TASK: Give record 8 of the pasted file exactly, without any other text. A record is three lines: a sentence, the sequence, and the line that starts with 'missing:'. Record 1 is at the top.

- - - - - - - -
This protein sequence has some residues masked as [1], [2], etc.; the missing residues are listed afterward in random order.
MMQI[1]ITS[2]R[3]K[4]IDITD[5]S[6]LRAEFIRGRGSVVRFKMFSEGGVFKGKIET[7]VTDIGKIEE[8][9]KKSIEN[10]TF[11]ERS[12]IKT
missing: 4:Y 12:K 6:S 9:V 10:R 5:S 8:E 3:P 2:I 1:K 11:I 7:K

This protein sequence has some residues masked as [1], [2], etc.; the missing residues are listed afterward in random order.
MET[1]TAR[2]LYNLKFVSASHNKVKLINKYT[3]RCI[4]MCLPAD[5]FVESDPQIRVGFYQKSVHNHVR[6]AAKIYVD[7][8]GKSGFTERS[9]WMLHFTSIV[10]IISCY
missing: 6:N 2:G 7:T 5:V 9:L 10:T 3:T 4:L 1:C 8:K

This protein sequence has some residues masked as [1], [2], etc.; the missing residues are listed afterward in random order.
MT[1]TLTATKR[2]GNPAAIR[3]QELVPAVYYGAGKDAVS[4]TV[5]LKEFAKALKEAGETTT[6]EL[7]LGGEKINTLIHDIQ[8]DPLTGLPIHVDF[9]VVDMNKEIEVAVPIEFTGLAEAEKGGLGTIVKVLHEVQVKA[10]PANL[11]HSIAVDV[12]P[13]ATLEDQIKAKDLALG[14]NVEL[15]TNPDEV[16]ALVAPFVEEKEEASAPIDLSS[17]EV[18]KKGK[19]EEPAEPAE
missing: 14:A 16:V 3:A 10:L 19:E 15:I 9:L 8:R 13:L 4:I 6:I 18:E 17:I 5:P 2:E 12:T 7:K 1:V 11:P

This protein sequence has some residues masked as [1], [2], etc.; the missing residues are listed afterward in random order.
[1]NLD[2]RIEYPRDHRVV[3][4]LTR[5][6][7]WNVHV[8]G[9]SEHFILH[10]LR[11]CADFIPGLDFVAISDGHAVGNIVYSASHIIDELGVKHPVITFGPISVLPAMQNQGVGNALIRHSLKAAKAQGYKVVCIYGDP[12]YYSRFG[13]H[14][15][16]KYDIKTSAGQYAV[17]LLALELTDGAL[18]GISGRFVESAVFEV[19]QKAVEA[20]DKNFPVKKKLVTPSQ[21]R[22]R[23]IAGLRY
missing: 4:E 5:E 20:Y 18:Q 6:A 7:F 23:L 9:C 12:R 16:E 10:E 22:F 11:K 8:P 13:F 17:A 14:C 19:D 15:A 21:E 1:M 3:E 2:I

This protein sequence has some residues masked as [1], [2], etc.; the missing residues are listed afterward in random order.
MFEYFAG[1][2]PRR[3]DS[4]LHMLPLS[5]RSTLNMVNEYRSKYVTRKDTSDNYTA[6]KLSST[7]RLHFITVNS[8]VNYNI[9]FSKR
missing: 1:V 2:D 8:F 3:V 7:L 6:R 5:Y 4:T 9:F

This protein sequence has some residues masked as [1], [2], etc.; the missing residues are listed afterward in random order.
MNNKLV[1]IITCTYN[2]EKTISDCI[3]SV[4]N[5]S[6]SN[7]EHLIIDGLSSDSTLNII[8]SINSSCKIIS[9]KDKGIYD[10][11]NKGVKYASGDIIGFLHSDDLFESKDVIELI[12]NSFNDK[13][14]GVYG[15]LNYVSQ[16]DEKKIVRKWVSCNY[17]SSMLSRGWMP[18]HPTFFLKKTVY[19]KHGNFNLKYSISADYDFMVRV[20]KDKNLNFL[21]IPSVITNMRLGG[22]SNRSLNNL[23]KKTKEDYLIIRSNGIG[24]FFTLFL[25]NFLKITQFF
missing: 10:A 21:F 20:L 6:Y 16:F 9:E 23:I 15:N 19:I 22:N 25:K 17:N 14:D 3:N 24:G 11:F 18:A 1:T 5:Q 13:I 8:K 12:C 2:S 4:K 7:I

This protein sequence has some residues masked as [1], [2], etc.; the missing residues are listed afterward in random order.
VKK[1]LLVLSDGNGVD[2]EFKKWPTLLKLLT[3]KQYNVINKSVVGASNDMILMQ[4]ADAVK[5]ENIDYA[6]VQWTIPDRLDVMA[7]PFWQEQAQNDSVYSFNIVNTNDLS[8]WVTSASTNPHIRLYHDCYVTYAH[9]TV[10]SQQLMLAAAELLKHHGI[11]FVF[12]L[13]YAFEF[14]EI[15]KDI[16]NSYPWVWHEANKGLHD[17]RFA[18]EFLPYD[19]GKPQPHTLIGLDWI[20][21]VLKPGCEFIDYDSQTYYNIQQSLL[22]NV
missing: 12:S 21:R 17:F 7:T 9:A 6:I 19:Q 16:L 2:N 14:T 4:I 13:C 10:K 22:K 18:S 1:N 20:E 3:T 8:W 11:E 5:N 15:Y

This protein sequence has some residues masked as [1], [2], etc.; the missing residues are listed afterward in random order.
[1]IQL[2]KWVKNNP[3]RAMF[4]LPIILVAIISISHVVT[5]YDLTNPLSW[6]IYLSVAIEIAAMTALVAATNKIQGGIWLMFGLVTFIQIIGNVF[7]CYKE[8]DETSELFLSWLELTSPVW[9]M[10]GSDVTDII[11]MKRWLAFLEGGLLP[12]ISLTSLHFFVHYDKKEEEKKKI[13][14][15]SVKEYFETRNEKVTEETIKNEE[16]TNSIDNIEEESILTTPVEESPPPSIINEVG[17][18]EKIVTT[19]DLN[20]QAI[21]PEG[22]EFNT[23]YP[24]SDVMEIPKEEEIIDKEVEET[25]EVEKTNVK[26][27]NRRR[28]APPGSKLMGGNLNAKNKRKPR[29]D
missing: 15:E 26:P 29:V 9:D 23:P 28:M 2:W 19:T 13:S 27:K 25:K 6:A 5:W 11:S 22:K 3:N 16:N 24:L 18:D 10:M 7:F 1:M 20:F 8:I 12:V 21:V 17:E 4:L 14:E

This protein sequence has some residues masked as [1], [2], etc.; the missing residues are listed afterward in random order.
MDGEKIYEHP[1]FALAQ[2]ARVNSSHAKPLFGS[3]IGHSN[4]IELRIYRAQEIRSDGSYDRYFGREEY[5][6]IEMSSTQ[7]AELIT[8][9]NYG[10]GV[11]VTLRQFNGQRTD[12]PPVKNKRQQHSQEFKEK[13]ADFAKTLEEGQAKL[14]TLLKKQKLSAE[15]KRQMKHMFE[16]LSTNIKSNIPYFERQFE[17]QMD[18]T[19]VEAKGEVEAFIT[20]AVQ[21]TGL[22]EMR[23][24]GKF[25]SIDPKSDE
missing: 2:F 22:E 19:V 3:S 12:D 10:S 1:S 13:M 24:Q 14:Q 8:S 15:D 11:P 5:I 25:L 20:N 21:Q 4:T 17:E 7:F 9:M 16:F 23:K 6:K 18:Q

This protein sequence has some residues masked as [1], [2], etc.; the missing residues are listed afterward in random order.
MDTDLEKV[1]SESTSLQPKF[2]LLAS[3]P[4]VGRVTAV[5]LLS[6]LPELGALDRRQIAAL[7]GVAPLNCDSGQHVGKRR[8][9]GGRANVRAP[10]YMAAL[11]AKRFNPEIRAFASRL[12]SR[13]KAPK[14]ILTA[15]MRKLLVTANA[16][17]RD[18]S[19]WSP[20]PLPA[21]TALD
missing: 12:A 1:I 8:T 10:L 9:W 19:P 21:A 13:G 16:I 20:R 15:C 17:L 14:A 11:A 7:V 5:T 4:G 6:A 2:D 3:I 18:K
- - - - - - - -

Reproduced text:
This protein sequence has some residues masked as [1], [2], etc.; the missing residues are listed afterward in random order.
[1]IQL[2]KWVKNNP[3]RAMF[4]LPIILVAIISISHVVT[5]YDLTNPLSW[6]IYLSVAIEIAAMTALVAATNKIQGGIWLMFGLVTFIQIIGNVF[7]CYKE[8]DETSELFLSWLELTSPVW[9]M[10]GSDVTDII[11]MKRWLAFLEGGLLP[12]ISLTSLHFFVHYDKKEEEKKKI[13][14][15]SVKEYFETRNEKVTEETIKNEE[16]TNSIDNIEEESILTTPVEESPPPSIINEVG[17][18]EKIVTT[19]DLN[20]QAI[21]PEG[22]EFNT[23]YP[24]SDVMEIPKEEEIIDKEVEET[25]EVEKTNVK[26][27]NRRR[28]APPGSKLMGGNLNAKNKRKPR[29]D
missing: 15:E 26:P 29:V 9:D 23:P 28:M 2:W 19:T 13:S 27:K 25:K 6:A 5:W 11:S 22:K 3:N 16:N 24:L 18:D 10:M 7:F 1:M 20:F 8:I 12:V 21:V 17:E 4:L 14:E